A Word with the DOCTOR
by Dr John Winsor
The Sunday Times of Malta
THE HUMAN BODY is covered with thousands of tiny hairs. Each one of these tiny hairs grows through the skin from a follicle.
If one of these follicles becomes infected, then a swollen, painful, hot, localised red lump can develop. That is a boil.
Similarly, if a sweat gland, a sebaceous gland, or even a small cut in the skin, becomes infected, the result may be a boil. A pimple or spot, by the way, is just an underdeveloped boil.
Though they seem to be less common than in the past, boils are still a health hazard to try to avoid.
Boils most commonly occur where the skin is rubbed by the clothing. This is why they seem to develop most frequently in places that are most troublesome. The back of the neck, where the collar rubs, is a common site.
When a boil develops, the first thing to remember is not to squeeze! This can just as easily send the pus downwards and into the tissues, as upwards and out into the open.
The best treatment is the most simple. Just cover the boil with a dry dressing, and leave it alone to come to a head and burst.
Traditionally it is often thought that boils need to be covered with special pastes in order to draw them. Personally, I think that the only useful and necessary treatment is warmth.
Put a wrapped hot water bottle over the dressed boil, and not only will the boil be encouraged to burst, but the pain will be relieved.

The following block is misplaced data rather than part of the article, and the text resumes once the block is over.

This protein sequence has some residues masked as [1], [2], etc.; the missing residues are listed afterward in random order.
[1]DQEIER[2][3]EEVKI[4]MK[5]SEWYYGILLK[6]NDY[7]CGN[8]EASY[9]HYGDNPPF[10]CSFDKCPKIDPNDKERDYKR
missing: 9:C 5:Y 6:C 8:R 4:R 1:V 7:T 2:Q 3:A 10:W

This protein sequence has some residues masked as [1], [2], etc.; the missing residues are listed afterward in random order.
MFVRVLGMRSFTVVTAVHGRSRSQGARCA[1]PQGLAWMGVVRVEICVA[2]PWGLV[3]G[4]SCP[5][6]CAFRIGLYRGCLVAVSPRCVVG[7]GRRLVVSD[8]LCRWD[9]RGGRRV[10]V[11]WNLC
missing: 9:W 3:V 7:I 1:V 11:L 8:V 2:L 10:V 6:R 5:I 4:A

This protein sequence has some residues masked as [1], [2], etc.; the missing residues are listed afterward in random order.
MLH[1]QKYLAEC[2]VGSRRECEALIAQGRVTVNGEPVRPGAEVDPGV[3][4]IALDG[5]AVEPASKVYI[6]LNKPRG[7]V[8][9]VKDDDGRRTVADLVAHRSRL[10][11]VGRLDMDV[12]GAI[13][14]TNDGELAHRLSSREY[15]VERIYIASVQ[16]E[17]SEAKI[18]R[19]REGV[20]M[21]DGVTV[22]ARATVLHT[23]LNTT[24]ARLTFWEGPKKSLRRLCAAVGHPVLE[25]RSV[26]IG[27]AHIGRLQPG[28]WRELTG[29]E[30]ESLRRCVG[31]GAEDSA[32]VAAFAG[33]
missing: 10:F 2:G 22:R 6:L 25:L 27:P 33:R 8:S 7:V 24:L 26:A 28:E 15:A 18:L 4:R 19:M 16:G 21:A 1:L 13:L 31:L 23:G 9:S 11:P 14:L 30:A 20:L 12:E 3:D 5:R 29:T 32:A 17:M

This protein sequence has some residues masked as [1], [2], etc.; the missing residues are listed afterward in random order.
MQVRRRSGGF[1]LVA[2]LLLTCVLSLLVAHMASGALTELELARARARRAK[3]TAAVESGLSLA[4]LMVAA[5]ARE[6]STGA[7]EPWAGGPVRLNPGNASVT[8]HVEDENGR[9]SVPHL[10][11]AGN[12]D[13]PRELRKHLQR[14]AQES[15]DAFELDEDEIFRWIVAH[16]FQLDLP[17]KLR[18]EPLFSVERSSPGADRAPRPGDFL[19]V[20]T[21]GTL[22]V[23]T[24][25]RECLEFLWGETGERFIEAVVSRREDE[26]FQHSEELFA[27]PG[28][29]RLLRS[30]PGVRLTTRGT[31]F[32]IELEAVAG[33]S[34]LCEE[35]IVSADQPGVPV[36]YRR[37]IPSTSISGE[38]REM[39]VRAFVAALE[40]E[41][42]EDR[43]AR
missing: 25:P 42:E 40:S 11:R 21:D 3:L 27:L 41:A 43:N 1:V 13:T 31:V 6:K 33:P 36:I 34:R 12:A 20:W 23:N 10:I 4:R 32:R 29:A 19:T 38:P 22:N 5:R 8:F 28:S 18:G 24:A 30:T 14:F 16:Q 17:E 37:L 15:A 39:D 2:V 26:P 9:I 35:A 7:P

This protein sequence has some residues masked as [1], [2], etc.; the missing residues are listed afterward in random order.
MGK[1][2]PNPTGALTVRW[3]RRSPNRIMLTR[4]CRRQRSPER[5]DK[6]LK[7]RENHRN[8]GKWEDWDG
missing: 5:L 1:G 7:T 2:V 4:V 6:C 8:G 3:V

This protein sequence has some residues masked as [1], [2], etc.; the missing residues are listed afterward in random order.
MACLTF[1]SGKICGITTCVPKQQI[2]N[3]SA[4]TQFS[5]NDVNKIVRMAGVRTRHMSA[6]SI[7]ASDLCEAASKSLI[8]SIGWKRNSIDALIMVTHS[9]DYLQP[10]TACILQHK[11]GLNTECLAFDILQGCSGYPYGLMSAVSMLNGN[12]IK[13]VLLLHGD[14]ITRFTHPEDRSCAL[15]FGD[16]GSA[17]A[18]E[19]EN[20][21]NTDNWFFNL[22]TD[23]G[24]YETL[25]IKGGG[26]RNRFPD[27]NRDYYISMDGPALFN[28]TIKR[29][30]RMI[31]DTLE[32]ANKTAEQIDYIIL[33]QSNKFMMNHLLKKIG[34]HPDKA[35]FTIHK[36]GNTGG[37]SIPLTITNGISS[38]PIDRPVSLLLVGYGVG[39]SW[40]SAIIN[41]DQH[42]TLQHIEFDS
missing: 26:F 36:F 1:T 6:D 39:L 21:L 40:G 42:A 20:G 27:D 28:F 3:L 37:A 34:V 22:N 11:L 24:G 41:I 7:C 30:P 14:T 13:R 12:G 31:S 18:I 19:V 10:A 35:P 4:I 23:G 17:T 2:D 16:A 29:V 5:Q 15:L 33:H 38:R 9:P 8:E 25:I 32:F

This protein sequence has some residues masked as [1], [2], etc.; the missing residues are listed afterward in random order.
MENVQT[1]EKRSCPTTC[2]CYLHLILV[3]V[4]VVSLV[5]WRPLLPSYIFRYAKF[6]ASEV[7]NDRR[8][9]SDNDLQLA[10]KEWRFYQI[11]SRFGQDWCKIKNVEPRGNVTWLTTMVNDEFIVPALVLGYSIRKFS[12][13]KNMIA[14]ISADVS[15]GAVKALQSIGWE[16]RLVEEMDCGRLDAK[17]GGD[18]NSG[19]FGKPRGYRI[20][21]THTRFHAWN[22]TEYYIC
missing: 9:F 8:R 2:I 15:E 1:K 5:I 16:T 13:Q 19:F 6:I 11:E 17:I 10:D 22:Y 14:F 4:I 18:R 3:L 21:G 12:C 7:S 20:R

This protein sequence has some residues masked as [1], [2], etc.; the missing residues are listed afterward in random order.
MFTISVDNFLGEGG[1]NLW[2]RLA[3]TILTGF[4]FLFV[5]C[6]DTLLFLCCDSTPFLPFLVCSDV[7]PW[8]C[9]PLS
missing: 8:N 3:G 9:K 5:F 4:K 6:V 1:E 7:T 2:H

Once the boil has burst, all you need to do is change the dressing, being careful to burn each old dressing as quickly as you can, and to wash the skin round the boil with soapy water, or water into which a little antiseptic has been poured.
Boils are very infectious. They are made up of bacteria and dead cells. If someo
ne in your family suffers from recurrent boils, then it is possible that one member of the family is acting as a carrier.
A nose swab from each member of the family is usually a good idea. The organisms responsible for boils often live in the nostrils.
Anyone who gets lots of boils should have his urine tested for sugar, since diabetes is a condition which can make the development of boils more likely.
Get medical advice about a boil if it is very large or very painful, or doesn't look like bursting itself. You should also see a doctor if red lines appear on the skin around a boil, since these may suggest that the infection is spreading.